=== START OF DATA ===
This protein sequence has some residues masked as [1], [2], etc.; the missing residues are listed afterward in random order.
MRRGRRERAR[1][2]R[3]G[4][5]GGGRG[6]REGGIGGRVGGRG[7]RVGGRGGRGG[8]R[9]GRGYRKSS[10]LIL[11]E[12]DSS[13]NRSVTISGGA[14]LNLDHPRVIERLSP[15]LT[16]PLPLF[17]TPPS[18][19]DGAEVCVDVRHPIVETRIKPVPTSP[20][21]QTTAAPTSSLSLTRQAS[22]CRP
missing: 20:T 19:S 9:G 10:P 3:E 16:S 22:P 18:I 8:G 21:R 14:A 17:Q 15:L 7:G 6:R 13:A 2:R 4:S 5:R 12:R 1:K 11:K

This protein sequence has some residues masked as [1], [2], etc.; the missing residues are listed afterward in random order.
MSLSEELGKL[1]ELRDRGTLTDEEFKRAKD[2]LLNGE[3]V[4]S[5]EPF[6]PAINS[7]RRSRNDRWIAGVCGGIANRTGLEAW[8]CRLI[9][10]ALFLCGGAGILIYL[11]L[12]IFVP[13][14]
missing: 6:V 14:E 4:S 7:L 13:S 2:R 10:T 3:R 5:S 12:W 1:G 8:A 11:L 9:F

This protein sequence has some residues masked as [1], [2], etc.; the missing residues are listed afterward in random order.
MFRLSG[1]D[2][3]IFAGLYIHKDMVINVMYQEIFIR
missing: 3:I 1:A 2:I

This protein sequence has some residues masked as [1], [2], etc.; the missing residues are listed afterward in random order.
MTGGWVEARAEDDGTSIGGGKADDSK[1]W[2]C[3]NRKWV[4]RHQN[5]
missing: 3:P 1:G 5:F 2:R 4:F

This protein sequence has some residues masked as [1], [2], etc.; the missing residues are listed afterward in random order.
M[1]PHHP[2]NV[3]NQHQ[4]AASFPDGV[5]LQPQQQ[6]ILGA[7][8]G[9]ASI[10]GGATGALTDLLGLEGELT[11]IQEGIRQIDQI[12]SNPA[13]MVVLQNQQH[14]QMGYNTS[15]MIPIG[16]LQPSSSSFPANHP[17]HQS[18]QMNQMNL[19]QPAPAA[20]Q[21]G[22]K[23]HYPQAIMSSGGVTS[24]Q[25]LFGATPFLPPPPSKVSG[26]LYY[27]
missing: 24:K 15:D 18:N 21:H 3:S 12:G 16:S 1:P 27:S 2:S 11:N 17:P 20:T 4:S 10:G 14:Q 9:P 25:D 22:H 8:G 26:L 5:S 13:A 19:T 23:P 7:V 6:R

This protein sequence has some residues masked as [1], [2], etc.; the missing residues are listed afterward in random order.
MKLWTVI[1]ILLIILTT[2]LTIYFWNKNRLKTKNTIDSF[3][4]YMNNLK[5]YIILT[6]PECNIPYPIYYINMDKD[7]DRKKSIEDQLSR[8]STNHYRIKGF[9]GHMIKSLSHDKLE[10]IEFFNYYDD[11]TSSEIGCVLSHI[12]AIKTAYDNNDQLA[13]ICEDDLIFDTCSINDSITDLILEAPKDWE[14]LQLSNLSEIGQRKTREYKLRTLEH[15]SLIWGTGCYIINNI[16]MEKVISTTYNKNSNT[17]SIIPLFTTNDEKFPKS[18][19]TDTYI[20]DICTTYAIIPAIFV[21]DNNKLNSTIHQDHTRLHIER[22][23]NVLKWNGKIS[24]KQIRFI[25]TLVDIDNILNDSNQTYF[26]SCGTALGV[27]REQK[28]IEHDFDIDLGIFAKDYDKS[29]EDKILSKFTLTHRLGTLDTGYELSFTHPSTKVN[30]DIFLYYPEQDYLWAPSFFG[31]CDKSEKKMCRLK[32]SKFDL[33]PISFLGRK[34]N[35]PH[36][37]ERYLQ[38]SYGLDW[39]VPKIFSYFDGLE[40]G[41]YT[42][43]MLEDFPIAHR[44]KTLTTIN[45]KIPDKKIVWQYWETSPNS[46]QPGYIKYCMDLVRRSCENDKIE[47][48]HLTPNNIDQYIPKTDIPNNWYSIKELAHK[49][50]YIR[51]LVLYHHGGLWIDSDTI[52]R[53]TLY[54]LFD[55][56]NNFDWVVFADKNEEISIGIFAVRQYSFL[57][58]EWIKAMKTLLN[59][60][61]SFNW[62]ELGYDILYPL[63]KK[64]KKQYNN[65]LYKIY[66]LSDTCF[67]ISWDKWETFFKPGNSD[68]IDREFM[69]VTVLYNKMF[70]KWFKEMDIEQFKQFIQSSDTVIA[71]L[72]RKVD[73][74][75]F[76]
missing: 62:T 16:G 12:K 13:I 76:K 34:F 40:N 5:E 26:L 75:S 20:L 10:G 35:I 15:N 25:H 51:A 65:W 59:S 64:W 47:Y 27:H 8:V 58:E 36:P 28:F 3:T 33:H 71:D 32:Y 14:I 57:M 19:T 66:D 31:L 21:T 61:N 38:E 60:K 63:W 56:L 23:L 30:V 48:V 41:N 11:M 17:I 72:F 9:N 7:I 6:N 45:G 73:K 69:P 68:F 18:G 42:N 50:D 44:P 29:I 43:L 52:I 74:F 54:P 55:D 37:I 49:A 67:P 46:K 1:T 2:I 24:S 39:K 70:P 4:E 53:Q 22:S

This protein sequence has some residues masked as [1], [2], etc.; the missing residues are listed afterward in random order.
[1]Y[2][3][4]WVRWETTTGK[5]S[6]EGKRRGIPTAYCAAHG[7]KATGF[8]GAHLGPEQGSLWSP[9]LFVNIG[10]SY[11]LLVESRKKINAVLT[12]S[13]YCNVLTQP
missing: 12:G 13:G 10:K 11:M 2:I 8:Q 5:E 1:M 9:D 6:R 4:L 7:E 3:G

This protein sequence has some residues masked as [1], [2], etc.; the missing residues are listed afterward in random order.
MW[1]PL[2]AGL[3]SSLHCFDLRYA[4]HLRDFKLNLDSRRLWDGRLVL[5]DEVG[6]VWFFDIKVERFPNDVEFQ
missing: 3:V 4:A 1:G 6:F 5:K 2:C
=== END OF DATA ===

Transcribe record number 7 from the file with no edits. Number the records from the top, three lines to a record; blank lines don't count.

This protein sequence has some residues masked as [1], [2], etc.; the missing residues are listed afterward in random order.
[1]Y[2][3][4]WVRWETTTGK[5]S[6]EGKRRGIPTAYCAAHG[7]KATGF[8]GAHLGPEQGSLWSP[9]LFVNIG[10]SY[11]LLVESRKKINAVLT[12]S[13]YCNVLTQP
missing: 12:G 13:G 10:K 11:M 2:I 8:Q 5:E 1:M 9:D 6:R 4:L 7:E 3:G